Strop wants to help players travel safe in DR

In wake of Ventura tragedy, Cubs reliever will visit complexes to address potential dangers on roadways

Strop wants to help players travel safe in DR

MESA, Ariz. -- Cubs reliever Pedro Strop was lucky. When he was involved in a car accident in the Dominican Republic in November 2014, he just needed a few stitches on his left arm. Yordano Ventura, tragically, was not as fortunate, and Strop wants to do what he can to avoid losing another young talent in his native country.

Ventura, a young star pitcher for the Royals, was killed in a car crash in the Dominican on Jan. 22. He was 25.

"Our minds don't accept that he's gone -- it's unbelievable," Strop said. "He was just a baby with a bright future."

Yordano Ventura Tribute

In 2014, Strop's accident was the third in a one-month stretch involving a baseball player in the Dominican. Cardinals highly-touted prospect Oscar Taveras was killed in October that year, and Rangers prospect Ronald Guzman was uninjured in a crash earlier in November. In August 2014, former Cubs and current Yankees infielder Starlin Castro lost a relative and three friends in a fatal car accident there.

"I was really lucky," Strop said on Thursday. "This guy, he rammed the back of my car and he was really drunk. It was a Range Rover, and I was driving a Chevy Camaro convertible. If he would've hit me in the middle [of the car], he would've killed me."

Strop, 31, and pitcher Santiago Casilla, 36, both born in San Cristobal and neighbors, want to be proactive and go to the different team complexes in the Dominican Republic next offseason to talk to young players about making good decisions. To be clear, no alcohol was found at the scene of Ventura's accident and officials are still waiting for a toxicology report to determine if alcohol was a factor in that accident.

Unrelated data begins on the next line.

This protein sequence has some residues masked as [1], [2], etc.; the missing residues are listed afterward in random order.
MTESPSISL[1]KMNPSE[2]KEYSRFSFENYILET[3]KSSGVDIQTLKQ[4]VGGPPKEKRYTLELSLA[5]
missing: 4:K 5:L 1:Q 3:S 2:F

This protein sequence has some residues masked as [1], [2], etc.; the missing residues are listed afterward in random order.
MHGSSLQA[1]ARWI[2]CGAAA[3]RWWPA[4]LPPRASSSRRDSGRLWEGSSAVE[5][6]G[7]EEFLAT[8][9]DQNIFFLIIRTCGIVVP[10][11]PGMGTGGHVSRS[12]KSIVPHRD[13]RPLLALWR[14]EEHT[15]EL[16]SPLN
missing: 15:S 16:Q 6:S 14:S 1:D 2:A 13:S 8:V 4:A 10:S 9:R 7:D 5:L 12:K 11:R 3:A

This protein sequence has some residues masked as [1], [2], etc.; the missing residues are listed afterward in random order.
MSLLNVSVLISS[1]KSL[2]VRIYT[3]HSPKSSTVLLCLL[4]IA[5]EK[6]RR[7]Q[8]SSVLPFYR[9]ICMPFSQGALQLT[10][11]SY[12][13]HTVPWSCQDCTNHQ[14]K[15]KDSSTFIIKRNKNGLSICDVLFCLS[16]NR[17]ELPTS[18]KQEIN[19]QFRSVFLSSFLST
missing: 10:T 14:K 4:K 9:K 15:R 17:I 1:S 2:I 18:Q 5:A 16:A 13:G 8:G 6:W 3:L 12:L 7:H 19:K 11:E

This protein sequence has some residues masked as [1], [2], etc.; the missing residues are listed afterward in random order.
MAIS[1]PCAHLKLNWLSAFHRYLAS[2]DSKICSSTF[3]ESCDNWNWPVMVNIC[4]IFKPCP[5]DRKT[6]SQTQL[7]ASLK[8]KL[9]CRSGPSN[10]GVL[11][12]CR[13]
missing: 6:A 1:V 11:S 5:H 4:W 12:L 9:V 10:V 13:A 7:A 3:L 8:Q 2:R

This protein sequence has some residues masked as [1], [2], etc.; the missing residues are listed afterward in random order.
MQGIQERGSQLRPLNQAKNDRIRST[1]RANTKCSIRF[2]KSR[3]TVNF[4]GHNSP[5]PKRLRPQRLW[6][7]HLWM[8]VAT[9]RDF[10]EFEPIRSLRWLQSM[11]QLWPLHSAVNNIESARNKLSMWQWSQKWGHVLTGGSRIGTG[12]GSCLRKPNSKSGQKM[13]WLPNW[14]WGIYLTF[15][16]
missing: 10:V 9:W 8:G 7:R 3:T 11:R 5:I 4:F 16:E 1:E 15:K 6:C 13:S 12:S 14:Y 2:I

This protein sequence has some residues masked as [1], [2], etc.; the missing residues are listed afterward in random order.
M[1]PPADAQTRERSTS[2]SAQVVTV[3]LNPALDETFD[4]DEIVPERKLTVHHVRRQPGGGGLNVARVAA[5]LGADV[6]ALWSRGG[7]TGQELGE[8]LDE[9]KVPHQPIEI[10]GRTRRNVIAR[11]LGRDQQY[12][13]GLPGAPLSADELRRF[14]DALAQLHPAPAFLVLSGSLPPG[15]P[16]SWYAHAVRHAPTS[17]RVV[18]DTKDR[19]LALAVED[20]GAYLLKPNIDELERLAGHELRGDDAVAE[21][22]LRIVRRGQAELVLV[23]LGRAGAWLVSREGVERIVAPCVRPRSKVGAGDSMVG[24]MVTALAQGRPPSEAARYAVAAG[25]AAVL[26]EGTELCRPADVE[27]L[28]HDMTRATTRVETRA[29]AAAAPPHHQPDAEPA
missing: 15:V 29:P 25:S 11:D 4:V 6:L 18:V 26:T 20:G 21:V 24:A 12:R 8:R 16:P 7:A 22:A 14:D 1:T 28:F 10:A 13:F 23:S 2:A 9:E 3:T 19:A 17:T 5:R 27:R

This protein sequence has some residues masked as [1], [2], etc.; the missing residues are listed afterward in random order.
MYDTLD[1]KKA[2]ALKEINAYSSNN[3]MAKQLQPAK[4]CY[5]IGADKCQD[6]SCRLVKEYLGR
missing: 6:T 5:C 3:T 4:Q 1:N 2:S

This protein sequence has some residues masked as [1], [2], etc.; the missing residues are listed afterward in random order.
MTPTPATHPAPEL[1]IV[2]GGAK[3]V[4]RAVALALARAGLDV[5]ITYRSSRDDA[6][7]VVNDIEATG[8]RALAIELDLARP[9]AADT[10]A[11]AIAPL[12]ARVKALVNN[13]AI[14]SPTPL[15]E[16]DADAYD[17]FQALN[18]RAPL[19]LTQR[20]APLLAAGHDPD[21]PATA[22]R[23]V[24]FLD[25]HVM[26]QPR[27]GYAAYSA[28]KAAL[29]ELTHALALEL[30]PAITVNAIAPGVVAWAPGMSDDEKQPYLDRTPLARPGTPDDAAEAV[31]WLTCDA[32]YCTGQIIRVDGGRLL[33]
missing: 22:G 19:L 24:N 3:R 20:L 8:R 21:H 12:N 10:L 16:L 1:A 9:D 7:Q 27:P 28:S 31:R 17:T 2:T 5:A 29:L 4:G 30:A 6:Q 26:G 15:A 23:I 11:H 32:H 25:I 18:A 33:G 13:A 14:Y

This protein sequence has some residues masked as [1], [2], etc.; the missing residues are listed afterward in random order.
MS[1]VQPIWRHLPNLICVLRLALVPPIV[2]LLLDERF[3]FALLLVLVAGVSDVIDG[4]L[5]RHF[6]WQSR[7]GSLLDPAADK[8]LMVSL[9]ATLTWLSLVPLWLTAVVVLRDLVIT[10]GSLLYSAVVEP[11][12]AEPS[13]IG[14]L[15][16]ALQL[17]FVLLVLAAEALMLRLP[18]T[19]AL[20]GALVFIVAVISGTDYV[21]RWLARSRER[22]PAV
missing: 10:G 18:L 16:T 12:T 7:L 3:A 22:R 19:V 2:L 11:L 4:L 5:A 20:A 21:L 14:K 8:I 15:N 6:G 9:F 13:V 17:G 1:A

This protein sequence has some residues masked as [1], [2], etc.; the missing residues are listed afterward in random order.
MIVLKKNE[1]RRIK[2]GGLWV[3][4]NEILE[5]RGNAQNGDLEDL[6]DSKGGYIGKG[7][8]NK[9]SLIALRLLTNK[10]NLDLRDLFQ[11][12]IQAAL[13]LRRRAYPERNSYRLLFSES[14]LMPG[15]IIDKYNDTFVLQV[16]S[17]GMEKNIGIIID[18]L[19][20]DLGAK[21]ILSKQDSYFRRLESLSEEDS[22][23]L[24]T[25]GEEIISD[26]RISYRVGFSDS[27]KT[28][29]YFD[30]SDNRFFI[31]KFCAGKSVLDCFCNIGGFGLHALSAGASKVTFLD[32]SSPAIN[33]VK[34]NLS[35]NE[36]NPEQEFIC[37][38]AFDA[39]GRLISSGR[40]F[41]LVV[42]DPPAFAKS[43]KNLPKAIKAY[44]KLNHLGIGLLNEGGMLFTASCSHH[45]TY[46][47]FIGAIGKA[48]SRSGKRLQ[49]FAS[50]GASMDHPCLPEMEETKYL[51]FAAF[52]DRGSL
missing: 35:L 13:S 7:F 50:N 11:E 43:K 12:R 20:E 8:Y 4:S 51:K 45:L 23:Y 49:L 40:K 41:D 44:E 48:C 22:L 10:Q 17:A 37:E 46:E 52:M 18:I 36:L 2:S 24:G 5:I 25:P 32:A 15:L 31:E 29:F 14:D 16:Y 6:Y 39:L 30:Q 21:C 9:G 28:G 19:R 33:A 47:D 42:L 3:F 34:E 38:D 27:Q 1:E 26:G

Complicating matters further is the fact that the roads in the Dominican are extremely dangerous. Many, especially in the mountainous area where Ventura wrecked, are narrow and poorly lit. Due to frequent heavy rainfalls, steep drop-offs are built next to these roads to mitigate flooding and potential hydroplaning. Most speed limits are 15 mph and even while going just 25 or 30 mph, one mistake can result in a tumble over the edge.

"We want to have meetings at the complexes to talk to the young guys and young kids and tell them to be aware and be careful in the situations we have in the [Dominican]," Strop said. "Whatever we can do to help the situation -- we don't want this to keep happening. It's tough."

This offseason, Strop and Casilla took it upon themselves to talk to young people about the risks.

"That's when I came up with, 'Why don't we do it [at all the complexes]?'" Strop said. "We might not help everybody, but maybe out of 100 players, maybe 10 will listen and they can keep it from happening again."

Cubs infielder Jeimer Candelario said being careful away from the field was a topic discussed during Major League Baseball's rookie development camp in January, and he talked to other players about the risk.

"You can lose your career in a minute," Candelario said on Thursday. "You have to make good decisions."

Strop was unable to go to Ventura's funeral. He wants to try and stop such incidents from happening again.

"It is scary driving there," Strop said. "We know how people drive there, so you just have to be careful."

Carrie Muskat has covered the Cubs since 1987, and for since 2001. She writes a blog, Muskat Ramblings. You can follow her on Twitter @CarrieMuskat and listen to her podcast. This story was not subject to the approval of Major League Baseball or its clubs.